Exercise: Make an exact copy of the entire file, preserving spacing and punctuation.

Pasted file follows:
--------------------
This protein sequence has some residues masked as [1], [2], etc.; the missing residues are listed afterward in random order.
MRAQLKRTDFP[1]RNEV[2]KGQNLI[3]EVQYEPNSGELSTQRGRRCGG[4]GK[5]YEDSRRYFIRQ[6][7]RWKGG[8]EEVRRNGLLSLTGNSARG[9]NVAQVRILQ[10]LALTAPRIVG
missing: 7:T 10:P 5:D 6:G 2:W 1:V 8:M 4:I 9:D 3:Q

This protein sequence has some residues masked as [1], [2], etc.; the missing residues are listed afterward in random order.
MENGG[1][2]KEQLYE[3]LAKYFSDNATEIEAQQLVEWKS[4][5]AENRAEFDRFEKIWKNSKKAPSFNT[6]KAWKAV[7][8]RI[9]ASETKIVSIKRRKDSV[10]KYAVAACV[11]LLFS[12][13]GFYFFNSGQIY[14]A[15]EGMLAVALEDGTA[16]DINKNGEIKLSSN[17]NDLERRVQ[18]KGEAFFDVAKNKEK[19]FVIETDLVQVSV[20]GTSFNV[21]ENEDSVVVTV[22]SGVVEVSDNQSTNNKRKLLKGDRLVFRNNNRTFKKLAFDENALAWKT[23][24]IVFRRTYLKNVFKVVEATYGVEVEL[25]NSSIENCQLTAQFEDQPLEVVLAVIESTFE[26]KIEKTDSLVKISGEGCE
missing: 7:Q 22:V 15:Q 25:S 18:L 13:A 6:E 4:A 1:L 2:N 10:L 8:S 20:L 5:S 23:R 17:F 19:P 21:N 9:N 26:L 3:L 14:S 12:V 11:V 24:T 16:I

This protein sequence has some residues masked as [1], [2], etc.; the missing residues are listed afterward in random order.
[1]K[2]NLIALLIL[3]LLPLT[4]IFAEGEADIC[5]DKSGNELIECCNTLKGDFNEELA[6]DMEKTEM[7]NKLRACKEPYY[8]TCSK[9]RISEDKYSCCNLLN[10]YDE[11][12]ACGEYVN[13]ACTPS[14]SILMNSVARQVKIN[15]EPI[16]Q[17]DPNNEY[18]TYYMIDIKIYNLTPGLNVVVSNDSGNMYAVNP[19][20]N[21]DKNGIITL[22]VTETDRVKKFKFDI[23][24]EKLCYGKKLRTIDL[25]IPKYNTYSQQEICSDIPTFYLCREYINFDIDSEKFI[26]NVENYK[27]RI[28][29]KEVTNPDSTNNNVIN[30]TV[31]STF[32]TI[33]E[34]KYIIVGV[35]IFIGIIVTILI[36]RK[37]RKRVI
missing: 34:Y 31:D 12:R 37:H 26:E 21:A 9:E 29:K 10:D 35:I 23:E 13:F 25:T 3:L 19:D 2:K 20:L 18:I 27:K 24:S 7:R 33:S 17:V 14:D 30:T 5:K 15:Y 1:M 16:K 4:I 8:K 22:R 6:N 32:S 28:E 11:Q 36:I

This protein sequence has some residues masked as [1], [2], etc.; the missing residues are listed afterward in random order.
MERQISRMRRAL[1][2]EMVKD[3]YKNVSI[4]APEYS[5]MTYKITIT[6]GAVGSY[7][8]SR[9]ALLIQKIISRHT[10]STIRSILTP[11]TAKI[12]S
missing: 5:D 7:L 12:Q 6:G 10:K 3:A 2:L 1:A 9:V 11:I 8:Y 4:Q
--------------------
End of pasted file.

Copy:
This protein sequence has some residues masked as [1], [2], etc.; the missing residues are listed afterward in random order.
MRAQLKRTDFP[1]RNEV[2]KGQNLI[3]EVQYEPNSGELSTQRGRRCGG[4]GK[5]YEDSRRYFIRQ[6][7]RWKGG[8]EEVRRNGLLSLTGNSARG[9]NVAQVRILQ[10]LALTAPRIVG
missing: 7:T 10:P 5:D 6:G 2:W 1:V 8:M 4:I 9:D 3:Q

This protein sequence has some residues masked as [1], [2], etc.; the missing residues are listed afterward in random order.
MENGG[1][2]KEQLYE[3]LAKYFSDNATEIEAQQLVEWKS[4][5]AENRAEFDRFEKIWKNSKKAPSFNT[6]KAWKAV[7][8]RI[9]ASETKIVSIKRRKDSV[10]KYAVAACV[11]LLFS[12][13]GFYFFNSGQIY[14]A[15]EGMLAVALEDGTA[16]DINKNGEIKLSSN[17]NDLERRVQ[18]KGEAFFDVAKNKEK[19]FVIETDLVQVSV[20]GTSFNV[21]ENEDSVVVTV[22]SGVVEVSDNQSTNNKRKLLKGDRLVFRNNNRTFKKLAFDENALAWKT[23][24]IVFRRTYLKNVFKVVEATYGVEVEL[25]NSSIENCQLTAQFEDQPLEVVLAVIESTFE[26]KIEKTDSLVKISGEGCE
missing: 7:Q 22:V 15:Q 25:S 18:L 13:A 6:E 4:A 1:L 2:N 10:L 8:S 20:L 5:S 23:R 17:F 19:P 21:N 9:N 26:L 3:L 14:S 12:V 11:V 24:T 16:I

This protein sequence has some residues masked as [1], [2], etc.; the missing residues are listed afterward in random order.
[1]K[2]NLIALLIL[3]LLPLT[4]IFAEGEADIC[5]DKSGNELIECCNTLKGDFNEELA[6]DMEKTEM[7]NKLRACKEPYY[8]TCSK[9]RISEDKYSCCNLLN[10]YDE[11][12]ACGEYVN[13]ACTPS[14]SILMNSVARQVKIN[15]EPI[16]Q[17]DPNNEY[18]TYYMIDIKIYNLTPGLNVVVSNDSGNMYAVNP[19][20]N[21]DKNGIITL[22]VTETDRVKKFKFDI[23][24]EKLCYGKKLRTIDL[25]IPKYNTYSQQEICSDIPTFYLCREYINFDIDSEKFI[26]NVENYK[27]RI[28][29]KEVTNPDSTNNNVIN[30]TV[31]STF[32]TI[33]E[34]KYIIVGV[35]IFIGIIVTILI[36]RK[37]RKRVI
missing: 34:Y 31:D 12:R 37:H 26:E 21:A 9:E 29:K 10:D 35:I 23:E 13:F 25:T 3:L 19:D 2:K 20:L 18:I 27:K 24:S 7:R 33:S 17:V 14:D 30:T 5:K 15:Y 1:M 16:K 4:I 8:K 22:R 6:N 32:S 28:E 11:Q 36:I

This protein sequence has some residues masked as [1], [2], etc.; the missing residues are listed afterward in random order.
MERQISRMRRAL[1][2]EMVKD[3]YKNVSI[4]APEYS[5]MTYKITIT[6]GAVGSY[7][8]SR[9]ALLIQKIISRHT[10]STIRSILTP[11]TAKI[12]S
missing: 5:D 7:L 12:Q 6:G 10:K 3:A 2:L 1:A 9:V 11:I 8:Y 4:Q